Throughout its entire length of thousands of miles, the coast-line of Greenland is almost a continuous series of long, deep, narrow fjords and bays separated by long, narrow, peninsulas and headlands, and bordered by innumerable skerries, islets, and islands -probably the most extensive development of fjords and skerries in the world.
Generally, these fjords and the sounds between the islets are bordered by such high steep cliffs that landing upon them is impossible, but in some localities the shore is a low, sloping foreland that in most places leads rapidly up to steep slopes or cliffs. Many of the fjords are so narrow and cliff-walled as to be veritable canyons, into which the sun can shine only when they open out toward it.
A barrier of ice lies along most of the coast of Greenland. The heavy ice of the Arctic Ocean is swept along the north and east shores of the island and even around Cape Farewell, and northward hundreds of miles along the west coast. This Arctic ice-pack is of heavy solid fields and floes, and numerous great bergs. The Smith Sound Region becomes relatively open in summer. Baffin Bay holds three great fields known as the south pack, the middle pack, and the north pack respectively, which bear in upon the Greenland shore whenever the wind so drives them.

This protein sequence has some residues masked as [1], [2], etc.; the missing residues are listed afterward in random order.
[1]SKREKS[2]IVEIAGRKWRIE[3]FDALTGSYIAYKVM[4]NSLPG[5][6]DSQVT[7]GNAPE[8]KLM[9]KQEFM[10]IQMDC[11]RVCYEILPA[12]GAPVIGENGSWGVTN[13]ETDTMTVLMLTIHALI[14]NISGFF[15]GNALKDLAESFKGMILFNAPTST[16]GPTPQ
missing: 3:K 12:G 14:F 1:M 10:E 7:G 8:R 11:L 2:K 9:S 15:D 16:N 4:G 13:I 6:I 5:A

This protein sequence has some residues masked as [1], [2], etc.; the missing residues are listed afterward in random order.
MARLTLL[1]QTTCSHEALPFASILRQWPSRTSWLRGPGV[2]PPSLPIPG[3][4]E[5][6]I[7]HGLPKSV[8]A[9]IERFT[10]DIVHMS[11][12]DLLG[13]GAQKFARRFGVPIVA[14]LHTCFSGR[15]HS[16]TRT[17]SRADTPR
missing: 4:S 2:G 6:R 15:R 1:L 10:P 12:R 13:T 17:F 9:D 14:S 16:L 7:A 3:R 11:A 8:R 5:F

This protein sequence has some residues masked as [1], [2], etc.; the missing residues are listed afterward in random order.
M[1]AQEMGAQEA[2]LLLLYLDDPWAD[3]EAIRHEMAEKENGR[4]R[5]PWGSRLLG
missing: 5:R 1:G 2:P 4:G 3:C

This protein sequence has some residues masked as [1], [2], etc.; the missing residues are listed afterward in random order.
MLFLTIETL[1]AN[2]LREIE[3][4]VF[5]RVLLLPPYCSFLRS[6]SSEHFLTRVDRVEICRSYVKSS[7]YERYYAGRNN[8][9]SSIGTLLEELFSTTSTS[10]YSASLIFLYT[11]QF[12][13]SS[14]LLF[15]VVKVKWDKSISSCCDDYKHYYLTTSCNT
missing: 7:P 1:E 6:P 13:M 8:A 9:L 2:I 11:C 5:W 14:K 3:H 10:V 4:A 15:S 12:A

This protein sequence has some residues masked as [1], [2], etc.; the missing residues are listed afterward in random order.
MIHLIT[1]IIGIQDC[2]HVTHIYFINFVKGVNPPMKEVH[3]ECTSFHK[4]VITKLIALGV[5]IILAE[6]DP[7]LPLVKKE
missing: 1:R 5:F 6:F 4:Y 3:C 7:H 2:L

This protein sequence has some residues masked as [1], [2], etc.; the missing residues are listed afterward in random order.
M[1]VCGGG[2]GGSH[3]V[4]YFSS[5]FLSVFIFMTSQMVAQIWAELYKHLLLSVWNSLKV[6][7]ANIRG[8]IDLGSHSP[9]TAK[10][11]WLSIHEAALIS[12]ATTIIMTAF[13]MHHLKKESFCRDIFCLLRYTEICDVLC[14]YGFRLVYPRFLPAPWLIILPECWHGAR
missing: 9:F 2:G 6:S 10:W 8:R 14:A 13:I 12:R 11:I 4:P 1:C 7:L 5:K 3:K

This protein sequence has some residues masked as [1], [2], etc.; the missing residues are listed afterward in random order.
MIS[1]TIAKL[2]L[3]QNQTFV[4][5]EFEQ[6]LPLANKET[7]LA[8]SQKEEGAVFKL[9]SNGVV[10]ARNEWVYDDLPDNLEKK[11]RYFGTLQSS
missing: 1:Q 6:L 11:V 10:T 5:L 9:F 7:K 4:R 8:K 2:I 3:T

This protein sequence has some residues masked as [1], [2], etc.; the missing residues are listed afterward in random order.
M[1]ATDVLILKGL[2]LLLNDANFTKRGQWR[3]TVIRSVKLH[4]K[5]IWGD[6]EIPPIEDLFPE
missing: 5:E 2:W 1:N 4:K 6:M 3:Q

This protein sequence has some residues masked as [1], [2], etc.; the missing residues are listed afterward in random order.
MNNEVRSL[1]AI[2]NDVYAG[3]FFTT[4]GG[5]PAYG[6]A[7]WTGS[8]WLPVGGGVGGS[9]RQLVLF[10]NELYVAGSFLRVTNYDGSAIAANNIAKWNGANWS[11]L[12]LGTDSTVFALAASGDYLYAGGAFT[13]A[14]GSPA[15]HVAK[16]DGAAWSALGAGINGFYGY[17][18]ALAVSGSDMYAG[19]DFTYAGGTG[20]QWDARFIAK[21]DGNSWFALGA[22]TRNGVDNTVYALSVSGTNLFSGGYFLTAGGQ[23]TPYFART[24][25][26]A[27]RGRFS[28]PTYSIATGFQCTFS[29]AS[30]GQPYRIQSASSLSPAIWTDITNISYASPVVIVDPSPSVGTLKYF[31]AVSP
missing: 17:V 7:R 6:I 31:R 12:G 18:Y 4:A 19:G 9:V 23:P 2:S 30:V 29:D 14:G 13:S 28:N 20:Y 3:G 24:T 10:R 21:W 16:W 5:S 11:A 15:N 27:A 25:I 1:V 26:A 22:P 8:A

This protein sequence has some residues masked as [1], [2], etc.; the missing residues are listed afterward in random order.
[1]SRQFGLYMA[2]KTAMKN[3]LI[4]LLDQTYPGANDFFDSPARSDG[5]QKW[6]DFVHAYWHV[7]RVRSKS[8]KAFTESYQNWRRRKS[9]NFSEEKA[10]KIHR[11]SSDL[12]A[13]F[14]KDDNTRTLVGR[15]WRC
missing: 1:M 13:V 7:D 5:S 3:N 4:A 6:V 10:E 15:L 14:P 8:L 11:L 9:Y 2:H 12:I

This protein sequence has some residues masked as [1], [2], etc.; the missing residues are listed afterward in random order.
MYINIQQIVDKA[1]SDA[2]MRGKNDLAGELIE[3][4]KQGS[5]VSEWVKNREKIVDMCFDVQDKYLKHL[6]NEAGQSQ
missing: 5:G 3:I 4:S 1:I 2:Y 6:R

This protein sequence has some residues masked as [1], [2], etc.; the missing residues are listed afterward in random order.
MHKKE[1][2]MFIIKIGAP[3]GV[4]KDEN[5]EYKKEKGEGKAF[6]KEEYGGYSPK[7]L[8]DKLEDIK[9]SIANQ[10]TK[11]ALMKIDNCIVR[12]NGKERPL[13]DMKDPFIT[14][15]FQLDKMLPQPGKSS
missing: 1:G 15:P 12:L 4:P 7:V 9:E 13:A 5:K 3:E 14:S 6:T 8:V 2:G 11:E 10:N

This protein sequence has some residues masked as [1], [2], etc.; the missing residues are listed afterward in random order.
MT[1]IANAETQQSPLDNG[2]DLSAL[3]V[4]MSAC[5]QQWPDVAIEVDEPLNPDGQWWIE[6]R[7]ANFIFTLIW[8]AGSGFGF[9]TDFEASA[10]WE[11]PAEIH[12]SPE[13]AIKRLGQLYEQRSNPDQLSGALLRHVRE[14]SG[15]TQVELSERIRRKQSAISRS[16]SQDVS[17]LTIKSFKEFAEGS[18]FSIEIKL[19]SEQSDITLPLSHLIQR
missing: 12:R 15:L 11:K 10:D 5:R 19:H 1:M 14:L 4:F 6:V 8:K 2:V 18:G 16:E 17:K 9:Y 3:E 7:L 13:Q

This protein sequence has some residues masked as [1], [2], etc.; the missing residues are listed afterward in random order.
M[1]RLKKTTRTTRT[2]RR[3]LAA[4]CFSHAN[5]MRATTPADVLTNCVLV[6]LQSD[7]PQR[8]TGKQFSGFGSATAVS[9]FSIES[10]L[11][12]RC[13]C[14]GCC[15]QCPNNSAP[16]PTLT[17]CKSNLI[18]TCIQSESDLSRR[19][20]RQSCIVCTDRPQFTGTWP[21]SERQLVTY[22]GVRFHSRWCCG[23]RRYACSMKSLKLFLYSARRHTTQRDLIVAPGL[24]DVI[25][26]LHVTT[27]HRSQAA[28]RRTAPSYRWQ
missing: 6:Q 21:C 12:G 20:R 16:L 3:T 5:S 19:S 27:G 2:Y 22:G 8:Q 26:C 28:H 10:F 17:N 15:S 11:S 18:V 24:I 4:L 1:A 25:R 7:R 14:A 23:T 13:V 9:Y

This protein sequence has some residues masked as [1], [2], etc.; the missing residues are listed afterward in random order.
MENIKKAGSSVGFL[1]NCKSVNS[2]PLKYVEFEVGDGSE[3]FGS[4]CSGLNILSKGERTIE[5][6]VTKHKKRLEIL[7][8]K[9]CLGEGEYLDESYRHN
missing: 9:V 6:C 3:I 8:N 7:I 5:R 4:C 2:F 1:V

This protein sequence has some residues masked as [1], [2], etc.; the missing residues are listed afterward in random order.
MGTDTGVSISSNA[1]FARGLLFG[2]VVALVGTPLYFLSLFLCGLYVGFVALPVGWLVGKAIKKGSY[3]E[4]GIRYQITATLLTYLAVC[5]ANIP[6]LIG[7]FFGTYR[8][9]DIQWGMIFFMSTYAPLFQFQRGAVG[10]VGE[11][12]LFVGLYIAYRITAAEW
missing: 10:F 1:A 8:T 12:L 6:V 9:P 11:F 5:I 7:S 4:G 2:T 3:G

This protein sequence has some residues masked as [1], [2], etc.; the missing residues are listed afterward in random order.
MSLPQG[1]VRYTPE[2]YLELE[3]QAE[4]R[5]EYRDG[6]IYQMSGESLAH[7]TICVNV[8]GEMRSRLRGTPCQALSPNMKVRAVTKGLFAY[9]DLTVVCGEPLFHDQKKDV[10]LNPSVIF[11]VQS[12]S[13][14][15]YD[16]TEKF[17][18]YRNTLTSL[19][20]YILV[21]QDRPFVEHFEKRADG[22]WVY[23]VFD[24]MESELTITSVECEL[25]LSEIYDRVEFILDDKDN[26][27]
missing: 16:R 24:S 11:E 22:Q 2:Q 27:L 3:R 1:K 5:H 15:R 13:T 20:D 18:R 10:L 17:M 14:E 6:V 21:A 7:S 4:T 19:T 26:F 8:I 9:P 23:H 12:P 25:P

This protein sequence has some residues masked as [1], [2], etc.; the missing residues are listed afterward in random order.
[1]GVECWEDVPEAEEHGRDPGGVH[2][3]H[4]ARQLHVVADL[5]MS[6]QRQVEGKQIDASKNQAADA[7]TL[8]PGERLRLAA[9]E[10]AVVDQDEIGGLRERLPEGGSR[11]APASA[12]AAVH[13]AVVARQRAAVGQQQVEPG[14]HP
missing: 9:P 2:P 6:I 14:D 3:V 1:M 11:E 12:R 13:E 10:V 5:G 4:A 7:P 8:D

For ten months of the year, from September first to July first, practically the entire coast of Greenland is inaccessible because of the ice that freezes over the sea throughout the entire extent of the coast. Only for a few hundred miles along the mid-west coast, from Godthaab northward to Proven, is the open season longer, but here it sometimes begins in May and continues to November. The entire east coast, except for a small extent about Sermilik Fjord, at the mouth of which is situated the Angmagssalik, is often icebound even in summer. From Cape Farewell northward almost to Godthaab, and from Upernivik northward to Cape York, the coast is more or less icebound also, much of the summer. The Smith Sound region is relatively free of ice for the two summer months, and some of the outermost headlands like Cape Alexander are free of ice throughout the year.
Four kinds of ice form the barrier to the coast -- the Great Ice from the Arctic Ocean; the West Ice from the Arctic Archipelago; the Winter Ice formed in the fjords, bays and sounds of the Greenland coast itself; and the ice-bergs, the discharge of the glaciers debouching upon the sea from the ice-cap.